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revising like a pro

 

I’m in a cheery writing mood this week. It’s because I'm putting the finishing touches on a new manuscript. Huzzah!  

Revision is something I truly enjoy. It’s when we writers finally get the satisfaction of seeing the book work! Sentence by sentence, chapter by chapter, revision is when we sharpen the storytelling, tighten the screws, and make sure every syllable is earning its place on the page. 

Productive revision gives us the pleasure of finishing a puzzle. Things fall into place. The vessel becomes watertight, ship-shape.  

Drafting is our messy mudpie process. It’s for us. Revision is when we make it work for the reader. 

Which leads me to share this hard truth about revision: Revision is when your level of mastery is revealed.

Why? Because you cannot revise by ear.  

To revise, you need technique. You need a way of knowing with certainty whether the storytelling is crystal clear and...

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the last word about first person POV

 

I've heard it too many times from too many writers: Isn’t first person easier than writing in third? And isn't writing in the first person more intimate that writing in third? Doesn’t first person have more voice than writing in third?

Nope, no, and not so, my friends. And yet these notions persist. This week I want to put them to bed, once and for all. We’ll bust the myths and examine just how much complexity lurks in this deceptively simple way of telling a tale.

Lots to say about this topic! Expect some discussion of one of my favorite butlers in literature, too. 


My weekly livestream happens on Wednesdays at 1 PM Pacific. Come live and participate! Or catch the replays here on the blog.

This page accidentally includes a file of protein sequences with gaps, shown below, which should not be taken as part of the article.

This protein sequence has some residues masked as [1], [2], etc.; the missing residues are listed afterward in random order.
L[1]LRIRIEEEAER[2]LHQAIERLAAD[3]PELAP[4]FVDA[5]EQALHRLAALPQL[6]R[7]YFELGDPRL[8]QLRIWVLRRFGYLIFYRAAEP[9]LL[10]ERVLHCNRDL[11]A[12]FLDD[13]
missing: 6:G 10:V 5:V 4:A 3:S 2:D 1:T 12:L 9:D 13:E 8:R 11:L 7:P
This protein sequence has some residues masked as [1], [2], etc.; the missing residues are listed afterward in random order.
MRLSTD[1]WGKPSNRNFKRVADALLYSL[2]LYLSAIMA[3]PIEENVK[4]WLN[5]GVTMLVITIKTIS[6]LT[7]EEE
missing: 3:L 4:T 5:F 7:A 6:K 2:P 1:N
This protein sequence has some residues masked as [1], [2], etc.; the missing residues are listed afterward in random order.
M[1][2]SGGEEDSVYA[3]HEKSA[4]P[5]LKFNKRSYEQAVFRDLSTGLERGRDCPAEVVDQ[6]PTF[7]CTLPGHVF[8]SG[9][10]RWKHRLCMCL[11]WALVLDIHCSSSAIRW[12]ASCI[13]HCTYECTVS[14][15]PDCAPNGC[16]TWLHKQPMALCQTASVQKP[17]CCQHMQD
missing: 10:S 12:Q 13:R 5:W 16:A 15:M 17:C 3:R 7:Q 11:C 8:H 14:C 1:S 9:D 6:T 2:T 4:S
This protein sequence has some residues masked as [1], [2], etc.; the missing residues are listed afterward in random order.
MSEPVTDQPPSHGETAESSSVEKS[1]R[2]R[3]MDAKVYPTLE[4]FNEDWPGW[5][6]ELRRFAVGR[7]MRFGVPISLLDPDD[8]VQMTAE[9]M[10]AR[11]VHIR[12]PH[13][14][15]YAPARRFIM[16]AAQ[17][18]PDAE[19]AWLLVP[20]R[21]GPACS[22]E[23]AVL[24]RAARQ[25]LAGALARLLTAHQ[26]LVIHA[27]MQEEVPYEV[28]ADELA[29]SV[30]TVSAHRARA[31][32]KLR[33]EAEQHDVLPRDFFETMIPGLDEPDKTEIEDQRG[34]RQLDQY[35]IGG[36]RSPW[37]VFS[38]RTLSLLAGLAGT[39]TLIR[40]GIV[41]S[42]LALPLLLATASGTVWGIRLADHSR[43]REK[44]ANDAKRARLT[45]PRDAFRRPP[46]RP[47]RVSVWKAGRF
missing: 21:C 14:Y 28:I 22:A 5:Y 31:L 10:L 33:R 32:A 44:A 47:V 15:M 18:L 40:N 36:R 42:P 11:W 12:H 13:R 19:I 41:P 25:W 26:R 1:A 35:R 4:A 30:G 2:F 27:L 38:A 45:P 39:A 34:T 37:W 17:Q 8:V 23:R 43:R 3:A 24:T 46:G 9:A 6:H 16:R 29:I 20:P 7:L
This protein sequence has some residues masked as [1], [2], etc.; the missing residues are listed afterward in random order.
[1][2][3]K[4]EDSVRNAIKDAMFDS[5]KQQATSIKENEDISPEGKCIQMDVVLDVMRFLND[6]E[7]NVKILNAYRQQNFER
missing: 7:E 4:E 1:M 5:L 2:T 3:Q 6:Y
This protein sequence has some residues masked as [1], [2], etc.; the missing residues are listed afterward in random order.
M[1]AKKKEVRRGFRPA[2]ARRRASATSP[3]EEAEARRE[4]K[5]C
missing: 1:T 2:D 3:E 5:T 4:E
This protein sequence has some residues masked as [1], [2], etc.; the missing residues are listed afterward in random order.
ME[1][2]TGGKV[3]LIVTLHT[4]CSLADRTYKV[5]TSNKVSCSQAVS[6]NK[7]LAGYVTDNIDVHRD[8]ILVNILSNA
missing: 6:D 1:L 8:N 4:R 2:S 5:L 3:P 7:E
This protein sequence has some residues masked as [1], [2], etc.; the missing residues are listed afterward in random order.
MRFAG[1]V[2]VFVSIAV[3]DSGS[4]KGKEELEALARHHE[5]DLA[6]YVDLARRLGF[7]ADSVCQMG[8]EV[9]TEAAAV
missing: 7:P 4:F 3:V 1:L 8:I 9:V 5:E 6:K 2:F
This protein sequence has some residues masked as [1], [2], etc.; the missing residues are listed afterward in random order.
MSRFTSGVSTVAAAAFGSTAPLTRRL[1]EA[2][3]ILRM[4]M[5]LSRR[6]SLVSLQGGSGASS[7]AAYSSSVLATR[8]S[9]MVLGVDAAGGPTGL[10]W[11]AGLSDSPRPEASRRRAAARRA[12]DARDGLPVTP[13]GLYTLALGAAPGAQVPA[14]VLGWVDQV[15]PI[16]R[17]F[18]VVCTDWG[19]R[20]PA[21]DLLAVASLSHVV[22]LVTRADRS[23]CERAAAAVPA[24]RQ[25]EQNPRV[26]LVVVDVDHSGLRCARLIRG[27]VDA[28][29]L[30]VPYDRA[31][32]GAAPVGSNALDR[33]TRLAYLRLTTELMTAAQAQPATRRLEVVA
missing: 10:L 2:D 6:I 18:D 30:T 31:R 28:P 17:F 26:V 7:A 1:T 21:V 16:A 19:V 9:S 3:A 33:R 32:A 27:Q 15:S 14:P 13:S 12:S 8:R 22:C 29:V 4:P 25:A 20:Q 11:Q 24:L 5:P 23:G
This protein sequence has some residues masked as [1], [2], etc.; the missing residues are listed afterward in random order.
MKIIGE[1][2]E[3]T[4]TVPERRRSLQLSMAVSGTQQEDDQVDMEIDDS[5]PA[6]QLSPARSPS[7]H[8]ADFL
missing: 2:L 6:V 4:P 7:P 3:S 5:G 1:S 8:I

To watch live and ask questions, you can join the Path of the Storyteller Facebook group right here.

And subscribe to the YouTube channel here. 

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writing for the reader

 

I do get a little cranky sometimes about all the ADVICE out there that’s aimed at writers. 

I say that as someone who gives a lot of advice to writers myself. I take this role seriously because I take good writing seriously, just as I take the courage and vulnerability of those who feel called to write seriously. 

No one falls into the profound work of storytelling at the level of mastery by accident. Instruction and mentorship are invaluable. The giving and taking of advice is a necessary thing.

But that said: Who are we trying to please when we write? Agents? Editors? Random advice-givers on social media, or pros sitting on panels at writing conferences?

Are we writing to please ourselves only? Or is there someone else out there whom we ought to be keeping in mind? That’s the topic of today’s discussion. 


My weekly livestream happens on Wednesdays at 1 PM Pacific. Come live and participate! Or catch the replays here on the blog.

To...

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crafting the multi-POV tale

 

By now you know the drill: A great story is a journey of meaningful change. Whose change? The hero’s! And, by extension, the larger world of the story.

But what about all those books that use multiple points of view?

Or that (gasp!) employ a true omniscient narrator that dives into the experience of many characters?

Who’s the hero now? Whose journey of change is it? What holds a tale like this together?

Many writers are drawn to these complex structures, but they’re not easy to pull off. This week I look at what makes them work—and what happens when they don’t.


My weekly livestream is on Wednesdays at 1 PM Pacific. Come live and participate! Or catch the replays here on the blog.

To watch live and ask questions, you can join the Path of the Storyteller Facebook group right here.

Or subscribe to the YouTube channel here. 

Continue Reading...

keep your distance

Like the dead mouse your cat proudly drops at your feet, 2020 has offered a number of unasked-for gifts. Fashion masks. The return of the shag haircut. Zoom school. And a new phrase: Social distancing.

Did you ever hear it or say it before this year? Me neither. Ever curious, I looked it up. It turns out “social distancing” was first used back in 2003 at the time of the SARS epidemic, although no one in particular is credited as the author of the term.

The World Health Organization apparently finds the phrase regrettable, and would like us to think of physical distancing instead, since that’s the real message. To prevent the spread of COVID-19, you can socialize all you want; just not in person.

In our writing, narrative distance is one of those writing craft topics too often overlooked. Here’s the question to ask, and you have to answer it sentence by sentence: What distance have you put between your...